FBR Small Cap's Controversial Change
Charles Akre's FBR Small Cap earned a place on the Kiplinger 25 through superb long-term performance. In the ten years through September 21, the fund (symbol FBRVX) returned an annualized 15%, more than double the gain of the Russell 2000 index. Over the past five years, Small Cap has logged an even more impressive 24% annualized.
Despite its success, FBR recently announced that it will change the fund's name to FBR Focus on November 1 and modify the prospectus to allow Akre, the subadviser, to invest in companies of any size. This has stirred controversy, but will it fundamentally change the fund or Akre's investing style? No, that's highly unlikely.
In a way, the fund is a victim of its own success. Akre buys and holds -- his annual turnover is a minuscule 3% -- so many of the companies he invested in when they were small have sprouted into mid-caps.
For example, he has a 30-fold return in Penn National Gaming (PENN), his largest position, which he has held since 1996. And the gains in his other large holdings, including American Tower (AMT), CarMax (KMX) and Markel (MKL), are also huge.
The fund's current prospectus says 80% or more of its assets should be devoted to small caps, which prevents Akre from adding to existing holdings such as Penn National. "We're trying to be in a position where we can water our flowers and cut our weeds, instead of the reverse," says Akre, who operates out of Middleburg, Va. "We don't want to be forced to sell something since it's successful."
The compliance issue became more problematic for FBR and Akre after the fund, which had been closed for more than two years, reopened to new investors last January. By May, Akre says, $550 million of net inflows had poured in.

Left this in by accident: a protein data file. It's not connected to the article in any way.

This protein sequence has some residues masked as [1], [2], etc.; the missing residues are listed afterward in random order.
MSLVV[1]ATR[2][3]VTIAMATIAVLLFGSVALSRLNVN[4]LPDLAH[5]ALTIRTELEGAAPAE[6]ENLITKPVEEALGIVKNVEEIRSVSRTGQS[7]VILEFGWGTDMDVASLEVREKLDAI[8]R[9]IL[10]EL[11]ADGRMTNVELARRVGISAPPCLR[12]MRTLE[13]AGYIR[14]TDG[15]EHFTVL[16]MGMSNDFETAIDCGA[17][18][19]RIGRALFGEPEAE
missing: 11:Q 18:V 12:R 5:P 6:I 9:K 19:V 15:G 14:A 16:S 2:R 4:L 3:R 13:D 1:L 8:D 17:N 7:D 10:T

As of June 30, 30% of the fund was in cash, which counts as non-small cap assets for Securities and Exchange Commission regulatory purposes. FBR's compliance advisers said that unless Akre -- a patient and disciplined investor -- put the money to work quickly, the fund could be out of compliance. Hence the move to rejigger the prospectus.
Akre says that this will the third name change in the fund's 11-year history. "Throughout each of the prior name changes there was no change in investment style, and there is no planned change in investment style," except that he'll be allowed to invest freely in mid-size companies. "We're not changing our stripes here at all."
The one strike against this fund is that its large cash holdings -- currently about $475 million, Akre says -- will drag down returns in a rising market, as has been the case so far this year (Small Cap is up only 4% year to date). If the market falls, Akre will have plenty of ammunition to put to work. And he won't be wearing handcuffs.